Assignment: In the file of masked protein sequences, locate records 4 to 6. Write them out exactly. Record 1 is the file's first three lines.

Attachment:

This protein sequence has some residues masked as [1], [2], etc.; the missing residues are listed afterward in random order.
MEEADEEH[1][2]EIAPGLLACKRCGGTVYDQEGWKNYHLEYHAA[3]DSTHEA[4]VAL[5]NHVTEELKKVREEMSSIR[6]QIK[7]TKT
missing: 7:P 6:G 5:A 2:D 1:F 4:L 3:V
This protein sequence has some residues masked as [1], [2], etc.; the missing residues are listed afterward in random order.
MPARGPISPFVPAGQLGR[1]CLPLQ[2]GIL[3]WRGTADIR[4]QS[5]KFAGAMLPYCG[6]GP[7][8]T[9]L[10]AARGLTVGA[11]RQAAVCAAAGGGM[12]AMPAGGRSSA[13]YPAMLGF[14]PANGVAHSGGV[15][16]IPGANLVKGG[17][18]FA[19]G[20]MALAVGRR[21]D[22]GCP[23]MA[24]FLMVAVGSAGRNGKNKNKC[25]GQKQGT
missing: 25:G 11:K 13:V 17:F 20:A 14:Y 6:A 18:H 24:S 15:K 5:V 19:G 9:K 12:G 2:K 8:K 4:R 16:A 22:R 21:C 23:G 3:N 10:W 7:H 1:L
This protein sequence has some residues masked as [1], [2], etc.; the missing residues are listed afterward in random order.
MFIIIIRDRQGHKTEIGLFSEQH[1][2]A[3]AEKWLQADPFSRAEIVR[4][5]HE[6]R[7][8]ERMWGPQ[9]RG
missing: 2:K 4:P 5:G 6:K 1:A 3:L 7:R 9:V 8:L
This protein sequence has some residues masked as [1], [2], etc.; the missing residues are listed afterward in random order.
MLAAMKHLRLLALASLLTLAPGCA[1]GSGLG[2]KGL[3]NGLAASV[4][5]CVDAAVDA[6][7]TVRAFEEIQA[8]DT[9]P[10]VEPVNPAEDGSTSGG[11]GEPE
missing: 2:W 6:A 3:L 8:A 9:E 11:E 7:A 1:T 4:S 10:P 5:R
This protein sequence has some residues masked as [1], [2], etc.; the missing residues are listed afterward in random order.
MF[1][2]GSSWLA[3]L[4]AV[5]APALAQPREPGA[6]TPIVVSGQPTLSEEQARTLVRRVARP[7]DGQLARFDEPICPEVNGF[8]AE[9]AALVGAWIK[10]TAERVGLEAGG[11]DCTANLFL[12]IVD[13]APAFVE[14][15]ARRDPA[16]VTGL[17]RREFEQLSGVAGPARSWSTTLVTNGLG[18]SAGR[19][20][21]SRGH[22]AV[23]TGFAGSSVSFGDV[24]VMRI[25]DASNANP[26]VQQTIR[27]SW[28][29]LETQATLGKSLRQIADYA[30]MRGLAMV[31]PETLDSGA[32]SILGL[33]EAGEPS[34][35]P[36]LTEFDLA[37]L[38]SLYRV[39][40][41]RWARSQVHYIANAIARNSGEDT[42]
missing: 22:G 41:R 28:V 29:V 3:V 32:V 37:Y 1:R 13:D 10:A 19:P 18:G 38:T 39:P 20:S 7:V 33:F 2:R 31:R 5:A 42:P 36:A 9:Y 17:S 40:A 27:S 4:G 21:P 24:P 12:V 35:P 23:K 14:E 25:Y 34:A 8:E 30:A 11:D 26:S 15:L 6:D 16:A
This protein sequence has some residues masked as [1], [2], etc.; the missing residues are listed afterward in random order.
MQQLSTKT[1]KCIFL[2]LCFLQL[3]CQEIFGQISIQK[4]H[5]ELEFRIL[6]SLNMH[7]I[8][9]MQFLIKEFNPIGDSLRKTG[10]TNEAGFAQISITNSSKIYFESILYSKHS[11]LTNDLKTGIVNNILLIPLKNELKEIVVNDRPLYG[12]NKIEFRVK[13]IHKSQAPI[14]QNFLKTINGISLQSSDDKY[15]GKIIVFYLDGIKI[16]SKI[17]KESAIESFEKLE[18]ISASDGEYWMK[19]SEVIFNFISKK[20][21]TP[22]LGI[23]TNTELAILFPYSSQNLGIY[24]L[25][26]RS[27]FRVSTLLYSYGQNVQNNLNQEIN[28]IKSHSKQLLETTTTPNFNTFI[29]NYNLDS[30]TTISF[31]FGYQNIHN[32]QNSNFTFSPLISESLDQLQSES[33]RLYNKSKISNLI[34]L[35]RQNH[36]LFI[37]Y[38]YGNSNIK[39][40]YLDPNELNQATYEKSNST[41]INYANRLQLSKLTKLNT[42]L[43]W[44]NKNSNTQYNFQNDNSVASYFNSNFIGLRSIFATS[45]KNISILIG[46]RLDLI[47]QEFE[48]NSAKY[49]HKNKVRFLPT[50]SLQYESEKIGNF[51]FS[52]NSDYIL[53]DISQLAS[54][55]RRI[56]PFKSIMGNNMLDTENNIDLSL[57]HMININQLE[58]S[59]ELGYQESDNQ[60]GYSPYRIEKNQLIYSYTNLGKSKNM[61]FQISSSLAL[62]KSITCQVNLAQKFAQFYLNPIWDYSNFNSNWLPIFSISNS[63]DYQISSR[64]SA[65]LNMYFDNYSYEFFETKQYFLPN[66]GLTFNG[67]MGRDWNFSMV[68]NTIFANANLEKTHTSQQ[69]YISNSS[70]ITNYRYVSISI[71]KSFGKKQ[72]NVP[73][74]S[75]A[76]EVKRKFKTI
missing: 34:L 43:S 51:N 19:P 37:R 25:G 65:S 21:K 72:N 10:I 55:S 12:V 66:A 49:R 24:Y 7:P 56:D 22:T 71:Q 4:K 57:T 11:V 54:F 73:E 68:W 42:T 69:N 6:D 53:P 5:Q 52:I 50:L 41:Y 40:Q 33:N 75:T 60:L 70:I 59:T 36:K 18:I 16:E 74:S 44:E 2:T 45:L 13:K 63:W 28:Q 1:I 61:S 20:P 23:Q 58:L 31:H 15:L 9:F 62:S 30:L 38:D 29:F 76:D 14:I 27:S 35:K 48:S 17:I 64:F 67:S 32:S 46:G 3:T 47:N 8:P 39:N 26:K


This protein sequence has some residues masked as [1], [2], etc.; the missing residues are listed afterward in random order.
MLAAMKHLRLLALASLLTLAPGCA[1]GSGLG[2]KGL[3]NGLAASV[4][5]CVDAAVDA[6][7]TVRAFEEIQA[8]DT[9]P[10]VEPVNPAEDGSTSGG[11]GEPE
missing: 2:W 6:A 3:L 8:A 9:E 11:E 7:A 1:T 4:S 10:P 5:R
This protein sequence has some residues masked as [1], [2], etc.; the missing residues are listed afterward in random order.
MF[1][2]GSSWLA[3]L[4]AV[5]APALAQPREPGA[6]TPIVVSGQPTLSEEQARTLVRRVARP[7]DGQLARFDEPICPEVNGF[8]AE[9]AALVGAWIK[10]TAERVGLEAGG[11]DCTANLFL[12]IVD[13]APAFVE[14][15]ARRDPA[16]VTGL[17]RREFEQLSGVAGPARSWSTTLVTNGLG[18]SAGR[19][20][21]SRGH[22]AV[23]TGFAGSSVSFGDV[24]VMRI[25]DASNANP[26]VQQTIR[27]SW[28][29]LETQATLGKSLRQIADYA[30]MRGLAMV[31]PETLDSGA[32]SILGL[33]EAGEPS[34][35]P[36]LTEFDLA[37]L[38]SLYRV[39][40][41]RWARSQVHYIANAIARNSGEDT[42]
missing: 22:G 41:R 28:V 29:V 3:V 32:V 37:Y 1:R 13:D 10:A 19:P 18:G 38:T 39:P 20:S 7:V 33:F 2:R 31:R 5:A 42:P 36:A 9:Y 17:S 40:A 27:S 4:G 21:P 24:P 12:V 35:P 23:K 14:E 25:Y 34:A 8:E 30:A 11:D 26:S 15:L 6:D 16:A
This protein sequence has some residues masked as [1], [2], etc.; the missing residues are listed afterward in random order.
MQQLSTKT[1]KCIFL[2]LCFLQL[3]CQEIFGQISIQK[4]H[5]ELEFRIL[6]SLNMH[7]I[8][9]MQFLIKEFNPIGDSLRKTG[10]TNEAGFAQISITNSSKIYFESILYSKHS[11]LTNDLKTGIVNNILLIPLKNELKEIVVNDRPLYG[12]NKIEFRVK[13]IHKSQAPI[14]QNFLKTINGISLQSSDDKY[15]GKIIVFYLDGIKI[16]SKI[17]KESAIESFEKLE[18]ISASDGEYWMK[19]SEVIFNFISKK[20][21]TP[22]LGI[23]TNTELAILFPYSSQNLGIY[24]L[25][26]RS[27]FRVSTLLYSYGQNVQNNLNQEIN[28]IKSHSKQLLETTTTPNFNTFI[29]NYNLDS[30]TTISF[31]FGYQNIHN[32]QNSNFTFSPLISESLDQLQSES[33]RLYNKSKISNLI[34]L[35]RQNH[36]LFI[37]Y[38]YGNSNIK[39][40]YLDPNELNQATYEKSNST[41]INYANRLQLSKLTKLNT[42]L[43]W[44]NKNSNTQYNFQNDNSVASYFNSNFIGLRSIFATS[45]KNISILIG[46]RLDLI[47]QEFE[48]NSAKY[49]HKNKVRFLPT[50]SLQYESEKIGNF[51]FS[52]NSDYIL[53]DISQLAS[54][55]RRI[56]PFKSIMGNNMLDTENNIDLSL[57]HMININQLE[58]S[59]ELGYQESDNQ[60]GYSPYRIEKNQLIYSYTNLGKSKNM[61]FQISSSLAL[62]KSITCQVNLAQKFAQFYLNPIWDYSNFNSNWLPIFSISNS[63]DYQISSR[64]SA[65]LNMYFDNYSYEFFETKQYFLPN[66]GLTFNG[67]MGRDWNFSMV[68]NTIFANANLEKTHTSQQ[69]YISNSS[70]ITNYRYVSISI[71]KSFGKKQ[72]NVP[73][74]S[75]A[76]EVKRKFKTI
missing: 34:L 43:S 51:N 19:P 37:R 25:G 65:S 21:K 72:N 10:I 55:S 12:V 66:A 49:R 24:Y 7:P 56:D 22:T 71:Q 4:K 57:T 11:V 54:F 73:E 68:W 42:T 69:N 6:D 53:P 5:Q 52:I 50:L 41:Y 40:Q 33:N 75:T 60:L 70:I 59:T 36:K 18:I 16:E 74:S 44:E 2:T 45:L 13:K 63:W 28:Q 1:I 61:S 20:P 23:Q 58:L 31:H 15:L 9:F 62:S 30:L 38:D 29:F 76:D 14:I 27:S 35:K 48:S 17:I 64:F 67:S 32:S 46:G 3:T 47:N 8:P 39:N 26:K